Excuse me but your advice is opaque to me. Can you clarify?

Posted by: Labiche at October 10, 2008 09:24 AM

If we were all (particularly the people at the top) willing to accept a little less, and stop trying to stick somebody else with the entire loss, we'd all be fine.

But apparently this type of behaviour ... is beyond the capability of humanity. We'd prefer to suffer enormously instead.

Trying, and succeeding, to stick somebody else with the entire loss is precisely why the people at the top won't be suffering enormously.

This isn't anthropological - it's political.

Posted by: RobWeaver at October 10, 2008 09:32 AM

Labiche, he seems to be telling you to set something on fire.

Posted by: Save the Oocytes at October 10, 2008 09:45 AM

I don't watch commercial television, and I rarely read corporate media, preferring independent news sources. I don't feel the panic.

Certainly, the stampede has been at the very least exacerbated, if not completely fabricated, by the corporate news businesses, since people tune in to negative scary news, and that drives up the prices for the commercial spots.

I wonder if we can bring a huge class lawsuit against these media. What do y'all think?

Posted by: weasel_word at October 10, 2008 09:52 AM

At least here in the USA we can't act differently because, as de Tocqueville put a long time ago, "I know of no country, indeed, where the love of money has taken stronger hold on the affection of men."
The pain of unrequited love.

Posted by: donescobar at October 10, 2008 09:58 AM
Labiche, he seems to be telling you to set something on fire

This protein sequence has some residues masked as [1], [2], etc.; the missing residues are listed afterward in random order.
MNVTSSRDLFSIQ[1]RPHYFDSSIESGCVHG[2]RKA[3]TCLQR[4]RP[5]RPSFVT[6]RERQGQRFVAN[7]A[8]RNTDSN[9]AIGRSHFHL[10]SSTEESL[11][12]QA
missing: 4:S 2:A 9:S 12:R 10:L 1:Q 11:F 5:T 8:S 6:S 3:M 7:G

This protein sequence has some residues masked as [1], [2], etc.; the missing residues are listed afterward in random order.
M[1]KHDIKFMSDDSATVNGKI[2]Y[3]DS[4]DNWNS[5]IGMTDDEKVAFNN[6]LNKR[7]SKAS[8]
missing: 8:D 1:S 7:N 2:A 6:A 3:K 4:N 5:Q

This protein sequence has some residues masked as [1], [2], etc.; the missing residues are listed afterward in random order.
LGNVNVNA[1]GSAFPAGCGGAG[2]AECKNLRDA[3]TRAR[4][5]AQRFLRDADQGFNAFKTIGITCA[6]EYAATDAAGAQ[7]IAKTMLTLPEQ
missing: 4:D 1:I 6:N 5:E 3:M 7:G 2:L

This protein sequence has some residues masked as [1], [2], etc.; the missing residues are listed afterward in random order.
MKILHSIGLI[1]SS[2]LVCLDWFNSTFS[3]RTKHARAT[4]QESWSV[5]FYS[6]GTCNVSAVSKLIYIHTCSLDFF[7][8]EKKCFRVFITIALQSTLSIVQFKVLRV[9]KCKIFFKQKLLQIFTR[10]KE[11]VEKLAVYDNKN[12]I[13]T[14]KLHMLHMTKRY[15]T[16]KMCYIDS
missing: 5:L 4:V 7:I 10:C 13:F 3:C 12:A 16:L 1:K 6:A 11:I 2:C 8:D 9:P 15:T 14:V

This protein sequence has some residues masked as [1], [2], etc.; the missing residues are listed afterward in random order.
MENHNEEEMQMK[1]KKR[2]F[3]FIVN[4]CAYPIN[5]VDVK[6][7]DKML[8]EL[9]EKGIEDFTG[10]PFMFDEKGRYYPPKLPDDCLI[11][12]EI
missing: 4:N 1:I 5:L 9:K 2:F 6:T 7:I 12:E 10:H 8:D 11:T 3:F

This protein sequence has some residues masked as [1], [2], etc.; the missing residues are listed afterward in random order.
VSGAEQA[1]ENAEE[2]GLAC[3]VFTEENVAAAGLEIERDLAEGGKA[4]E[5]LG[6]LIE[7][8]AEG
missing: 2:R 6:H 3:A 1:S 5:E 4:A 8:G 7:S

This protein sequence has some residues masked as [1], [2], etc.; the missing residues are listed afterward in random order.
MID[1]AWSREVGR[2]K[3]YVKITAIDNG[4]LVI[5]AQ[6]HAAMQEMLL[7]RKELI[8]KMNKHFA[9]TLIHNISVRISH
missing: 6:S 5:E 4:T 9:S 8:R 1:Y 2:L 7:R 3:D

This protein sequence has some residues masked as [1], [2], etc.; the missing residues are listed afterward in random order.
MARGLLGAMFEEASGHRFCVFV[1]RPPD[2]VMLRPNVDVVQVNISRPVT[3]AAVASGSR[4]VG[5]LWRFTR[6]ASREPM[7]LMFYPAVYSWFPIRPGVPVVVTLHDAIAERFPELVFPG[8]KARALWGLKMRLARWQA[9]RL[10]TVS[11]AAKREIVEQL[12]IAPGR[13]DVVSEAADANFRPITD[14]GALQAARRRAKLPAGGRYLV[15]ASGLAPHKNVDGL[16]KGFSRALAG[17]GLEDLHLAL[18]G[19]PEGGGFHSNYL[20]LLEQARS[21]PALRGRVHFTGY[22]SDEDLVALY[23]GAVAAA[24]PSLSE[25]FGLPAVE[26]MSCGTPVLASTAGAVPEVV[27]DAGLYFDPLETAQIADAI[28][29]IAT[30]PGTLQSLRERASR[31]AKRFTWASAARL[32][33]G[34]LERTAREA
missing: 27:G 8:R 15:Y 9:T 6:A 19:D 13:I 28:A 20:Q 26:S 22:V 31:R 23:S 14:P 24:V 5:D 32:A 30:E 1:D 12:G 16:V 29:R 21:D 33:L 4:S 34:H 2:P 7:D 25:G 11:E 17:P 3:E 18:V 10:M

I'm no arsonist dude. :-)

I was watching the telly this morning in a window on the screen and the general panicked advice from the CNN economic punditry was:

Don't just do something, stand there!

And I got a warm and fuzzy feeling that the world has come to my philosophy of making things better (worse) by just standing there.

God bless their hearts.

Posted by: Labiche at October 10, 2008 10:20 AM

Capitalism is very inefficient even in the good times. I noticed this when I worked at a soup kitchen and food bank: that in our society there are human needs not begin met, unemployment, and resources going unused. An efficient economy would not have all three together at the same time. There is also a lot of wasted productive power in our society (marketing is one major example, another would be military production).

An economy is all about delivering goods and services to people but that concept is almost completely lost in the management of our economy. Instead our economy is managed so that money (the abstract concept it is) finds its way to the right people. It should be expected that with a system to increase imaginary numbers would not be good at supporting the needs of people.

It is certainty within the capability of humanity to produce everything humans could need and have a lot left over to produce what humans want. Humanity fails miserably at this and it is all because of a matter of organization. Until humanity actively seeks to organize itself to provide the most efficient production we will not approach anything close to satisfying all human needs. Unless capitalism (at-least in it's current form) is abandoned, under which humanity organizes itself so that individuals active seek out ones own perceived short term best interest, this just won't happen.